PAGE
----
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JBoss hopes to expand 'ownership' of open source

The middleware developer says it plans to use its war chest of venture capital to "own" key open-source projects, and even applications running on .Net could be in its sights.

Open-source middleware developer JBoss plans to use the $10 million venture capital injection it received in February to expand its "ownership" of open-source projects, according to CEO Marc Fleury.


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"We are going for ownership of the code bases," Fleury said in an interview.

JBoss makes its money from support and services for its eponymous Java-based application server, which it distributes for free under an open-source license. Recently, the Atlanta-based company has hired key developers for specific open-source projects. Last October, it signed up Gavin King, the mind behind the Hibernate project, which is a "persistence engine" that stores Java objects in relational databases. Before that, it had already snapped up Remy Maucherat, the lead developer of Tomcat 5; Julien Viet, who developed the Nukes content management system; and Bela Ban, creator of JGroups.

Under the JBoss business model, which it has trademarked as "Professional Open Source," the company basically pays open-source developers to work on their own projects and then charges customers for support.

"Professional Open Source allows JBoss to grow and recruit the top talent from successful open-source efforts," Fleury said. "It enables developers to work full-time and become professionals on their own projects."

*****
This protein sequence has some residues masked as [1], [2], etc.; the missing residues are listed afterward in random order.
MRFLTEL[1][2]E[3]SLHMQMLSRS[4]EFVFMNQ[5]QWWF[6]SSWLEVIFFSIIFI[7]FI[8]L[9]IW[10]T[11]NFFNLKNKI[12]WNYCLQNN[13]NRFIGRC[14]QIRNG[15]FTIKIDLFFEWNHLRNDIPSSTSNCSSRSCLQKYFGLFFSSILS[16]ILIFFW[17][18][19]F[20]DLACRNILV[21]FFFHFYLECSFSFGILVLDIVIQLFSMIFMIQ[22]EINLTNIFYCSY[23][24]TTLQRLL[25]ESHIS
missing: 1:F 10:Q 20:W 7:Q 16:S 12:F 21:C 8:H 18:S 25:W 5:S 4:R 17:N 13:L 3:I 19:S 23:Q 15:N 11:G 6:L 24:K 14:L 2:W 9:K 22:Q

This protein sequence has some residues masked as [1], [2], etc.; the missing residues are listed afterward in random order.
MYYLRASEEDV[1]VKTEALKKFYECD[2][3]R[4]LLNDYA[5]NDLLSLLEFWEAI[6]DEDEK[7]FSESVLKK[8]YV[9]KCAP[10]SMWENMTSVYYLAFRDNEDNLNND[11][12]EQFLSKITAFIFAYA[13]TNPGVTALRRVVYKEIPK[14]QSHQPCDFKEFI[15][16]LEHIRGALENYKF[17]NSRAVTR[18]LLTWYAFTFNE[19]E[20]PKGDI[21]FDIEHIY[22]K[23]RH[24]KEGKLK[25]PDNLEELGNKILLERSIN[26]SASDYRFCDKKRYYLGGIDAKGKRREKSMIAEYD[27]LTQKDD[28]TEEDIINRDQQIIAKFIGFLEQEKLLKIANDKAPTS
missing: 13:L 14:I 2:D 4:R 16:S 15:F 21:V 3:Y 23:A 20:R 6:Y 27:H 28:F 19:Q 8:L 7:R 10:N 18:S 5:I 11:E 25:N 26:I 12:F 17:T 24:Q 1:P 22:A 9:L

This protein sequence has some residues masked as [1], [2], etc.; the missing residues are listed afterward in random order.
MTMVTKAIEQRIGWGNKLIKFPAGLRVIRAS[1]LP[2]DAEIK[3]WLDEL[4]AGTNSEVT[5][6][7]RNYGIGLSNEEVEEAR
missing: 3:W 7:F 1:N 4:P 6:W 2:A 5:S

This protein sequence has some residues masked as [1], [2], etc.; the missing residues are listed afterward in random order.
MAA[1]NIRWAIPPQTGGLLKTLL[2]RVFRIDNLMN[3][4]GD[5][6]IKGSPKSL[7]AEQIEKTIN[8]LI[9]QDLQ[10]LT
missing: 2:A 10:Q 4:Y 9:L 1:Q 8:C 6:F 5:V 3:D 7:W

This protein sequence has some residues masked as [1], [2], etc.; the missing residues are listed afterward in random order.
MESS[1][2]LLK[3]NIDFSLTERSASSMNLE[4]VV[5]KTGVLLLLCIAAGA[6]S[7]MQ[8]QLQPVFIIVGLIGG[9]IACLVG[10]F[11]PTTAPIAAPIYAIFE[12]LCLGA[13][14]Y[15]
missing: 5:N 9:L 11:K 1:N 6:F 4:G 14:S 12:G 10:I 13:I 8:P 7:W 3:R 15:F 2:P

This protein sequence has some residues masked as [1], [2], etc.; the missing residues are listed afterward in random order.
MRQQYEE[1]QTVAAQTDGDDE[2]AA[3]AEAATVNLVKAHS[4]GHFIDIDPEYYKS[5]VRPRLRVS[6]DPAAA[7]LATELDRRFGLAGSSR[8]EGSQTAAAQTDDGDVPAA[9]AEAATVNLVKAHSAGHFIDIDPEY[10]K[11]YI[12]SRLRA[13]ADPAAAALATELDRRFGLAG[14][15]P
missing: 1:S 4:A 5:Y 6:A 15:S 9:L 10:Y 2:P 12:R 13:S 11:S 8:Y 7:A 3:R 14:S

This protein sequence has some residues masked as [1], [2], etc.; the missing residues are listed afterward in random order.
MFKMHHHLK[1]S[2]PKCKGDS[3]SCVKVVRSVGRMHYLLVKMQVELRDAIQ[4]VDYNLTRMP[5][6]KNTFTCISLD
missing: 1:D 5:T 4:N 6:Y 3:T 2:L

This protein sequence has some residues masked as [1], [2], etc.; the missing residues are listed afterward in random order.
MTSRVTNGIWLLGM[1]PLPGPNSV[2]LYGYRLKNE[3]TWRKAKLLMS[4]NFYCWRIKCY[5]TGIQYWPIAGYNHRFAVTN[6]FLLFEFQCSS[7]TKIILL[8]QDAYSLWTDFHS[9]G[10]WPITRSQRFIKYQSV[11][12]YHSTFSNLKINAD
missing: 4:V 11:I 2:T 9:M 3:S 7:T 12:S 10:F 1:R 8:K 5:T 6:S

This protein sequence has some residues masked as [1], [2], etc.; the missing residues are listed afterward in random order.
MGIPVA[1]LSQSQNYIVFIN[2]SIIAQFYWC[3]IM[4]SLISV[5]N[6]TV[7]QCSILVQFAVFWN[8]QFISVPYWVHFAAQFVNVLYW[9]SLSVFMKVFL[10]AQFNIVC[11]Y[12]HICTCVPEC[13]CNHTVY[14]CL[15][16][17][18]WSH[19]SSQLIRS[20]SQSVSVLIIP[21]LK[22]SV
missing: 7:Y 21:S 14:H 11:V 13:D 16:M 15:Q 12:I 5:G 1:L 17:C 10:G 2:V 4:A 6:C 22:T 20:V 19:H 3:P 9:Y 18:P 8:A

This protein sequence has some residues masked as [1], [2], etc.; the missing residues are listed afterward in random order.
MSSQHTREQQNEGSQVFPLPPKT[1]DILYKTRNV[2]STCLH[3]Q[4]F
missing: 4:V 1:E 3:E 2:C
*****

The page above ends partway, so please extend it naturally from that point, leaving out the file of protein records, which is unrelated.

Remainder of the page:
"We consider something open source when we control X amount of the code base," Fleury said, but he declined put a figure on that amount. "We control 95 percent of the Hibernate code base and 45 percent of Tomcat," he said.

Sacha Labourey, general manager at JBoss, said the company is not out to hijack open-source projects. "We look at a project, then talk to the lead developers. A side effect is that we aid the project, because the developers are then paid by JBoss to push the project."

The model makes a lot of sense for companies looking to use open-source applications in a production environment, according to some analysts.

"It cuts a swathe through the whole support issue around open source," Ovum senior analyst Bola Rotibi said. "The key problem for open source has always been support and how a company can raise issues with the relevant people. How do you escalate a problem with open-source applications? Where do you come in the pecking order? It may depend on how many people raise that particular problem, but what if your problem is specific?"

To date, most of the JBoss hires have been for Java projects, but the company is also considering recruiting developers who work on open-source projects based on Microsoft's .Net architecture. "We will get quite ambitious," Fleury said. "We are big Microsoft fans, and we're very interested in .Net."

In particular, said Fleury, JBoss is becoming increasingly interested in aspect-oriented programming. The modular approach of this kind of development is meant to make it easier for programmers to make changes to complex projects. Aspect-oriented tools separate out functions more clearly, which means that changes made for one function can be reflected in other parts of an application.

For example, a Web developer could build an application to fetch data from a packaged application database when a request comes from a corporate portal. As part of that function and others, software engineers could write additional code to log events for auditing purposes. With an aspect-oriented tool, one developer could enhance the logging function, or "aspect," in a single place without having to modify the code that does the database look-up. These changes could be reflected in other places in an application's code, where logging is required.

Fleury sees aspect-oriented programming as having a natural affinity with Microsoft's .Net, in comparison with Java 2 Enterprise Edition. "In J2EE, it is fairly complex," he said. "But Microsoft says middleware should not be intrusive. Aspect-oriented programming can work well with that."

Matt Loney of ZDNet UK reported from London.